Another equally popular (but less street cred-worthy) Spanish trap personality is C. Tangana, a Madrid rapper who initially caught our attention as part of rap collective Agorazein. With lyrical output often centered around habitual trap themes like flex culture or making money, he’s also had top-notch Barcelona producer Alizzz making the beats for a lot of his bangers and has been very vocal about having Hova-like business-centric mentality. But the madrileño is also comfortable moving out of his comfort zone (as testified by his salsa keyboard infused pop hit “Mala Mujer,” or his collaborations with flamenco artists Rosalía and Niño de Elche), and has repeatedly given high praise to older Latino reggaetón stars (“Dios bendiga al reggaetón, Dios bendiga a Daddy”).

But even if trap has felt like Spain’s main música urbana export, it’s clear that reggaetón has begun to supplant trap’s popularity in the country. A few months ago, El Mundo ran an article chronicling the evolution of trap and reggaetón’s popularity in Spain. There’s a brief mention to the function that the 2008 financial crisis could have played in the popularity of reggaetón, and with that, the implication that increased unemployment and leisure leads to higher consumption and creation of frivolous music among young people. But said observations are more in line with patronizing YouTube comments discrediting reggaetón as lowbrow music that’s only enjoyed by the uneducated youth.

The piece does a better job at analyzing the more robust role that immigrants have played in the explosion of trap and reggaetón. Although the article is more interested in reggaetón as a genre invading Spanish urban nightlife than as one invading Spanish music, neoperreo as a movement is discussed, name-dropping its Argentina-born, Spain-based star Ms Nina. Alongside other musicians not based in Spain but who also emigrated from South America (Tomasa del Real, Talisto), she has embraced the neoperreo tag proudly, both operating in a DIY manner outside of the mainstream and major labels, but also infusing reggaetón with edgier production, brasher lyrical themes, and a much-needed sex-positive female energy.

But one of the most surprising Spanish musicians to have found recent international success, is one that has operated outside of trap and reggaetón. Starting out in Catalan beach town Vilassar de Mar before moving to Barcelona, dancehall musician Bad Gyal initially found an audience via her own version of Rihanna’s “Work.” Singing over dancehall riddims with a thick Spanish accent, it’s hard not to chuckle somewhat at the result of dancehall performed with tacky Spanish accent instead of the smooth Jamaican one we’re used to. But she’s received her good share of journalistic praise – with features in Pitchfork and The Fader – and renowned artists have collaborated with her, as testified by having her videos directed by CANADA, and her tracks produced by the likes of Dubbel Dutch and El Guincho.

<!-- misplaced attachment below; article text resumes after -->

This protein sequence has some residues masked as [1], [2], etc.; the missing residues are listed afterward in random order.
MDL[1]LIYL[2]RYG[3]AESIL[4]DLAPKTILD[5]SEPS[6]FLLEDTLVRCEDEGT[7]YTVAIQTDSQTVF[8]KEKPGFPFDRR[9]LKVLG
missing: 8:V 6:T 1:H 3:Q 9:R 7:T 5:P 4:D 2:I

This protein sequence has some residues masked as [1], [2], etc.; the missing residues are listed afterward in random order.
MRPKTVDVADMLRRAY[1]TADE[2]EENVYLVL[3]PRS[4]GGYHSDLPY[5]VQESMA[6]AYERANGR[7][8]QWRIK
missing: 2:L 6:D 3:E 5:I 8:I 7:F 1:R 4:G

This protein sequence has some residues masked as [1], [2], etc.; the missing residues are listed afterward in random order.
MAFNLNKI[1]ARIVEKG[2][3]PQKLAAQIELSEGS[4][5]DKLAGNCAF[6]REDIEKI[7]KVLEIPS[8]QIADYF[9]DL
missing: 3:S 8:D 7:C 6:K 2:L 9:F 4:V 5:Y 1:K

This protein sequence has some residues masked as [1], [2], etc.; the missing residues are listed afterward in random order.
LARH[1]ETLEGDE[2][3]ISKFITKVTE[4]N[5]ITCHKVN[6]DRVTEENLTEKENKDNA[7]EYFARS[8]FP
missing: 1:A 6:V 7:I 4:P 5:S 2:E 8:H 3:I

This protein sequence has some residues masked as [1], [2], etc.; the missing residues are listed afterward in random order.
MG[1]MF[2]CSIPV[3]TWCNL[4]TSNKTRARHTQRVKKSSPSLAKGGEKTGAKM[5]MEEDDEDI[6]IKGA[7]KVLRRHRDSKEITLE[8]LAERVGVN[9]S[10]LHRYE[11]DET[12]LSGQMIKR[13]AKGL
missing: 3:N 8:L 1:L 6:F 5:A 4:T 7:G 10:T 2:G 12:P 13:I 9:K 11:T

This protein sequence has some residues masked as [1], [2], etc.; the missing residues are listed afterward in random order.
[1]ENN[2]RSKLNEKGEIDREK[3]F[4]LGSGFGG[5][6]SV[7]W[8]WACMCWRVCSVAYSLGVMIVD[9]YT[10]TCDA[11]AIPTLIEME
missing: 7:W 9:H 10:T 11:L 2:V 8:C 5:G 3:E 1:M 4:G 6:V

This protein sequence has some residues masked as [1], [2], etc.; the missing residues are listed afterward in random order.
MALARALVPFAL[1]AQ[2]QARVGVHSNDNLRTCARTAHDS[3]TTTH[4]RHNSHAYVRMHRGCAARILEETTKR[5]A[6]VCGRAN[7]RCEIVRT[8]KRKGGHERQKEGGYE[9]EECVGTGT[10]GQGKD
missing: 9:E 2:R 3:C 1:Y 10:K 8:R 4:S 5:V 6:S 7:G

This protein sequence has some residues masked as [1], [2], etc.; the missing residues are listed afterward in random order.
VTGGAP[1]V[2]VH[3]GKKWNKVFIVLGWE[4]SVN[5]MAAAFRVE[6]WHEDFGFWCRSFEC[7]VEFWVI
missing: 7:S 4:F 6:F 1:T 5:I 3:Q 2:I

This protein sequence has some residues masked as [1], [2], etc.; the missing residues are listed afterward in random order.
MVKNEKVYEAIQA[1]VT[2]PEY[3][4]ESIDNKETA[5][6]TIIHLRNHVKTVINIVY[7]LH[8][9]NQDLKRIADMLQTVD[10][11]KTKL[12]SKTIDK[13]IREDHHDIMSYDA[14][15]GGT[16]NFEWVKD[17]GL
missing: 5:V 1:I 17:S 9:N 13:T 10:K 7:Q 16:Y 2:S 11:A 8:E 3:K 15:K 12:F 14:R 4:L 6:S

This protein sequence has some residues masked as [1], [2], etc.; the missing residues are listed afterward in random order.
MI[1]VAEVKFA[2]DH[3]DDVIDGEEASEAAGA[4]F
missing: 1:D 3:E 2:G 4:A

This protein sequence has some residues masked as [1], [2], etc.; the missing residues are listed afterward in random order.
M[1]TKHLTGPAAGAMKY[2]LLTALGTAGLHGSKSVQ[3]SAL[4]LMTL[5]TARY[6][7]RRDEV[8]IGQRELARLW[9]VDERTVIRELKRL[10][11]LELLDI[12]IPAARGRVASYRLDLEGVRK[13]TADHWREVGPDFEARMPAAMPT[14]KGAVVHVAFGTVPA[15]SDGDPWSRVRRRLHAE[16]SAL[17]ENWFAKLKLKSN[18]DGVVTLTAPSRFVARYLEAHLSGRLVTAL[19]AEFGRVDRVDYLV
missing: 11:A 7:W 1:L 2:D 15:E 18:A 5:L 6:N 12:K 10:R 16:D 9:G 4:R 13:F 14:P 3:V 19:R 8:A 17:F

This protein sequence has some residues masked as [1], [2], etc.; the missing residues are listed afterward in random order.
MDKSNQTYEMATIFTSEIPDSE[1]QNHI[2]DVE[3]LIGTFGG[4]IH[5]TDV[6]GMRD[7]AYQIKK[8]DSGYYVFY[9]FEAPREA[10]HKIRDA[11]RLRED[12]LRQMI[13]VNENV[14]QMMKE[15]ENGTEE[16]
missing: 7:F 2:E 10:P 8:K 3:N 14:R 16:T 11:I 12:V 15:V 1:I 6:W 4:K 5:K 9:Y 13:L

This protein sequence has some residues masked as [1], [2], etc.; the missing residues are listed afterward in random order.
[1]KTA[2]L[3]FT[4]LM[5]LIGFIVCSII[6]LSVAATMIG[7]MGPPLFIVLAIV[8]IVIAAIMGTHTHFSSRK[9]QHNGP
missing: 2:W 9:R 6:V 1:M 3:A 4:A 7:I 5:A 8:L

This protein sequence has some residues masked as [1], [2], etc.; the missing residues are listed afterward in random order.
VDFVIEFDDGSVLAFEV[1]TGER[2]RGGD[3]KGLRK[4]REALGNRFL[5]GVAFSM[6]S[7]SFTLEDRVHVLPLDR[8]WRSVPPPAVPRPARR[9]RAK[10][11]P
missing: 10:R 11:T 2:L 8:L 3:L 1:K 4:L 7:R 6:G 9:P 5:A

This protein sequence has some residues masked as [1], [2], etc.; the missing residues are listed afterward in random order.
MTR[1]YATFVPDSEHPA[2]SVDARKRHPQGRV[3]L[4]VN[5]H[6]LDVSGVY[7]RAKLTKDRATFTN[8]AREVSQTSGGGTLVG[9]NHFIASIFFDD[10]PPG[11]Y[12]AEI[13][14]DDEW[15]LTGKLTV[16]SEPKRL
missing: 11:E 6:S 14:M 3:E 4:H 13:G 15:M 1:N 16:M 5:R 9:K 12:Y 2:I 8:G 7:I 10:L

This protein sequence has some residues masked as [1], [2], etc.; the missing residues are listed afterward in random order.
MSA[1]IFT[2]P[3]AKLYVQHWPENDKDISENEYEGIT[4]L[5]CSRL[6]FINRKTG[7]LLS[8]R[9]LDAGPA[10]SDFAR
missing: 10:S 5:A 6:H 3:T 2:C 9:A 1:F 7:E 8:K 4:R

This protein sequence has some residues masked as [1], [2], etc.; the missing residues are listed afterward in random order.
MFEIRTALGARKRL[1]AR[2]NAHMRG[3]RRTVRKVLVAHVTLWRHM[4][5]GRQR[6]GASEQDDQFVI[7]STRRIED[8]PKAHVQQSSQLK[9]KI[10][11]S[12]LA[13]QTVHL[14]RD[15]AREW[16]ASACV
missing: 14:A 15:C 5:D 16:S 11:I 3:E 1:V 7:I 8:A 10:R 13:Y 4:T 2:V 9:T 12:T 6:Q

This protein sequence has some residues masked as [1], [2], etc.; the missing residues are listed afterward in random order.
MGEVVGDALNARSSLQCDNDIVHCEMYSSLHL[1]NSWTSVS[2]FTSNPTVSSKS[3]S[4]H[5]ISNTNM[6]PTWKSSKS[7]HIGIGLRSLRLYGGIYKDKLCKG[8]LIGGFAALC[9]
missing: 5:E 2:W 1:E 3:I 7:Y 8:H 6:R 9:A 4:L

Of course, there’s also the complicated matter as to where this all fits in the cultural appreciation vs. cultural appropriation debate (some of these artists have been accused of the latter). It’s certainly not the purpose of a 1000-word internet think piece on a defunct music blog to enter the realm of such heated debates, and other media outlets have already opened this discussion successfully, most notably, Eduardo Cepeda’s review of reggaetón's black roots in Remezcla, and Manuel Carrasco’s more recent similar take on the whitening of black music in general published in Vice (in Spanish). But it’s worth mentioning that all the artists mentioned here have, at some point, shown acute awareness and recognition towards the roots of the music that they’re playing. It may not solve the underlying issues involved, but it’s a start.

There remains another not-so-optimistic view regarding the explosion of música urbana in Spain (and global pop in general), one related to the feeling that we’re moving towards a uniformization of the sound of mainstream Spanish-language music. Take, for example, Rosalía, the much hyped new star of Spanish pop. Starting her career in the flamenco circuit performing in tablaos, her enormously praised second album El Mal Querer (2018) went decidedly towards what many have described as a modernization of flamenco via the aesthetics and production techniques of present day hip-hop and electronica (mainly trap). But in less than a year, her 2019 singles (collaborating with J Balvin and Ozuna) have mainly abandoned flamenco and veered decidedly towards global pop and reggaetón sounds, causing both surprise and mixed feelings from fans and critics.

The combination of major label capital and streaming platform algorithms is the easy-to-identify culprit behind the perceived lack of variety. But despite this, the boom that música urbana has had among Spanish music is generally seen as a positive phenomenon that speaks volumes about a group of artists that’s open-minded, adventurous and unprejudiced. When looking at interviews with the people who have tended to gravitate towards scenes like neoperreo, “unprejudiced” is a word that is very often uttered when describing themselves. This suggests not only the progressiveness of the people that make up the scene, but also that prejudices still exist among the audiences that reject música urbana.

The generational component behind said prejudices is here the most obvious one, and the decades old analysis that has been done regarding older generations rejecting rock in the 1960s, or hip-hop in the 1980s, points out to the very cyclical nature behind the phenomenon of differences in taste between generations. Which is why there are reasons to feel optimistic. There’s the sensation that youth culture’s ability to get rid of old prejudices and constantly seek for novelty will keep things moving. Because it’s precisely that need for novelty that gave us the idiosyncratic array of artists that defined late 2010s música urbana in Spain, one that succeeded at exploring musical territories that, a few years ago, were neither hip nor fashionable.

Pierre Lestruhaut is a Club Fonograma contributor based in San José, Costa Rica. You can find him on Twitter @pedrito_les.